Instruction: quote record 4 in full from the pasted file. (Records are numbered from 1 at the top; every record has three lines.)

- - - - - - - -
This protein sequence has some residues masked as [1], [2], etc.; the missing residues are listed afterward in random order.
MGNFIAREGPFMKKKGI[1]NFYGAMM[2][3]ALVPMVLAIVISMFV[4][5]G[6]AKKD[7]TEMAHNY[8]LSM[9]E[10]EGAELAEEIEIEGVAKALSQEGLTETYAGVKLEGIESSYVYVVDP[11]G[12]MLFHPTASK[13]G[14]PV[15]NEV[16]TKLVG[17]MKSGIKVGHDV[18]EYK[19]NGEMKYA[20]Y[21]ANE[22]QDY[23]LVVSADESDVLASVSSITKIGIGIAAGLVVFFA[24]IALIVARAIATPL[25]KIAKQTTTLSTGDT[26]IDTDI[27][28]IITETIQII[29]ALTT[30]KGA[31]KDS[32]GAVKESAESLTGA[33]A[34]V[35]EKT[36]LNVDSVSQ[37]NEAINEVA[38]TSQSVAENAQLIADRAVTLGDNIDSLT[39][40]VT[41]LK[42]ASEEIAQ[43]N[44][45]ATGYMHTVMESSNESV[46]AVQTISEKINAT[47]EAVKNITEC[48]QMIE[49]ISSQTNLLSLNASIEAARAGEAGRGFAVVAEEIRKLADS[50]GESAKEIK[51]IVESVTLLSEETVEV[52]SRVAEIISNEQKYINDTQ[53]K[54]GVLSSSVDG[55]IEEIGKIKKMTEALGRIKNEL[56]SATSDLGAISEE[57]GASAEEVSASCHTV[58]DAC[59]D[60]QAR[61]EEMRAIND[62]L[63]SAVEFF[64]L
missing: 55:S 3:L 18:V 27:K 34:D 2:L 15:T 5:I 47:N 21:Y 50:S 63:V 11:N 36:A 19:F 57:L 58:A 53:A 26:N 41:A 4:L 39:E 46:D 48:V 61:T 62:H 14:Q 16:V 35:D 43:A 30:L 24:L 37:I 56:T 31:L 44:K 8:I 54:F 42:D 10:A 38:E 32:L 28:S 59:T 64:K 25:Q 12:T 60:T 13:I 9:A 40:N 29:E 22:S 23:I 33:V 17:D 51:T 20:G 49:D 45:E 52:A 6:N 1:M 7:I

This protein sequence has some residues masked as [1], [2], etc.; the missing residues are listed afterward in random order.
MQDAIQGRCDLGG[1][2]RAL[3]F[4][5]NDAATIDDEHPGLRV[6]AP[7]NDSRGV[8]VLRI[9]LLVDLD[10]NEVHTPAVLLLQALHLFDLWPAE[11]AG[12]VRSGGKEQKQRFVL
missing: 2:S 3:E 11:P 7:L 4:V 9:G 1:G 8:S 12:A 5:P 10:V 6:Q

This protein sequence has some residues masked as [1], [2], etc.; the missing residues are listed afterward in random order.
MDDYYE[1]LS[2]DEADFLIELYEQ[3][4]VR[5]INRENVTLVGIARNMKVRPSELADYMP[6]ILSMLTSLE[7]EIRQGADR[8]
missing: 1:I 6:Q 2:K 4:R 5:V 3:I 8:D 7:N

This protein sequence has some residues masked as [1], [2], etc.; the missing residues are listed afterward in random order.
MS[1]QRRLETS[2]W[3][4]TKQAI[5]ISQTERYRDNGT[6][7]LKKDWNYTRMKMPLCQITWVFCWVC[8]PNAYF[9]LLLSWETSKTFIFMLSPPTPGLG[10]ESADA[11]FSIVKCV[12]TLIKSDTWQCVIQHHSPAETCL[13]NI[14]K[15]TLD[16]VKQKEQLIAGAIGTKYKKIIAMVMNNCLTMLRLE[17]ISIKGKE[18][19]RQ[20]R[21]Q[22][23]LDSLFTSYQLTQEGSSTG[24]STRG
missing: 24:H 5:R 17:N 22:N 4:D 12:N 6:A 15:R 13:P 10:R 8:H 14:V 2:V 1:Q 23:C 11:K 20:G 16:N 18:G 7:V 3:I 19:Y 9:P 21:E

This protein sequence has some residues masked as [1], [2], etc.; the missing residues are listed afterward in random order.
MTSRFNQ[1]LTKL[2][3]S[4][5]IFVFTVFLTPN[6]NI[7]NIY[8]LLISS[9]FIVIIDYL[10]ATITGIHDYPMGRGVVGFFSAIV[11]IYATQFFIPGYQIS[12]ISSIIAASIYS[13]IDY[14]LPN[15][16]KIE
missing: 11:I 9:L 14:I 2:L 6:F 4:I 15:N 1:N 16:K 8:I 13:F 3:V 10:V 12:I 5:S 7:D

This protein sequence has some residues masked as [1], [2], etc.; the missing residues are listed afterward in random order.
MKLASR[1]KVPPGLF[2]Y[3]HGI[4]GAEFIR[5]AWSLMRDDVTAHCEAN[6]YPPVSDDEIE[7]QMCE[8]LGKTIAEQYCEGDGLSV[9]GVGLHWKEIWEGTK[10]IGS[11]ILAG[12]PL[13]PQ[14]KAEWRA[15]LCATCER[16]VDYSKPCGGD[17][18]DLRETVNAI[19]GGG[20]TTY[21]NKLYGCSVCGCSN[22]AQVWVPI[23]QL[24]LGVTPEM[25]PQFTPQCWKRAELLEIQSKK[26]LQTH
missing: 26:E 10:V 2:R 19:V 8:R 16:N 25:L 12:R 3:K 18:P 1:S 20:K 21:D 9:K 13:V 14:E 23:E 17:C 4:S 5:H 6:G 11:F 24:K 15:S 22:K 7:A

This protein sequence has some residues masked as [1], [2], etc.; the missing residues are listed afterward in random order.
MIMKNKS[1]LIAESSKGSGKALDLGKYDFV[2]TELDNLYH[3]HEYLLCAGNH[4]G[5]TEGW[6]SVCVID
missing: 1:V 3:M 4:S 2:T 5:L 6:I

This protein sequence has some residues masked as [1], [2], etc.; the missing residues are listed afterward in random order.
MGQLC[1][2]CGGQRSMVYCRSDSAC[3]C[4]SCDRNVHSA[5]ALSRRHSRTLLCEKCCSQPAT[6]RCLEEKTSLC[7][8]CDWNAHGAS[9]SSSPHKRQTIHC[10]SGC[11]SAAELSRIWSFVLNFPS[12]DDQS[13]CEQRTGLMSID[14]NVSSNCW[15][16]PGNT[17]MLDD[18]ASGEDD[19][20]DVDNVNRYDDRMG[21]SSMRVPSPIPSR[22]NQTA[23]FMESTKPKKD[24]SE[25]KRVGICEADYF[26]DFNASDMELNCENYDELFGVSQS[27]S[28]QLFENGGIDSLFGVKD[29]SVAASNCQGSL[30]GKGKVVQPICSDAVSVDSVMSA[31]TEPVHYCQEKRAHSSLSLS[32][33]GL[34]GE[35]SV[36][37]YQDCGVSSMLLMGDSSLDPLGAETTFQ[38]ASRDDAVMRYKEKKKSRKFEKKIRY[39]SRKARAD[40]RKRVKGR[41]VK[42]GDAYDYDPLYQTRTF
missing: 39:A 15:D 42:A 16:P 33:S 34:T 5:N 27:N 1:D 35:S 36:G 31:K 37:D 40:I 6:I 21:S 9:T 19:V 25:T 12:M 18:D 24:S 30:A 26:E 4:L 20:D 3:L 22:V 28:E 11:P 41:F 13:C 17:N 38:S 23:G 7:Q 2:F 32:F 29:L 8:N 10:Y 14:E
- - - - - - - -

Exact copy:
This protein sequence has some residues masked as [1], [2], etc.; the missing residues are listed afterward in random order.
MS[1]QRRLETS[2]W[3][4]TKQAI[5]ISQTERYRDNGT[6][7]LKKDWNYTRMKMPLCQITWVFCWVC[8]PNAYF[9]LLLSWETSKTFIFMLSPPTPGLG[10]ESADA[11]FSIVKCV[12]TLIKSDTWQCVIQHHSPAETCL[13]NI[14]K[15]TLD[16]VKQKEQLIAGAIGTKYKKIIAMVMNNCLTMLRLE[17]ISIKGKE[18][19]RQ[20]R[21]Q[22][23]LDSLFTSYQLTQEGSSTG[24]STRG
missing: 24:H 5:R 17:N 22:N 4:D 12:N 6:A 15:R 13:P 10:R 8:H 14:V 2:V 1:Q 23:C 11:K 20:G 16:N 18:G 7:V 3:I 19:Y 9:P 21:E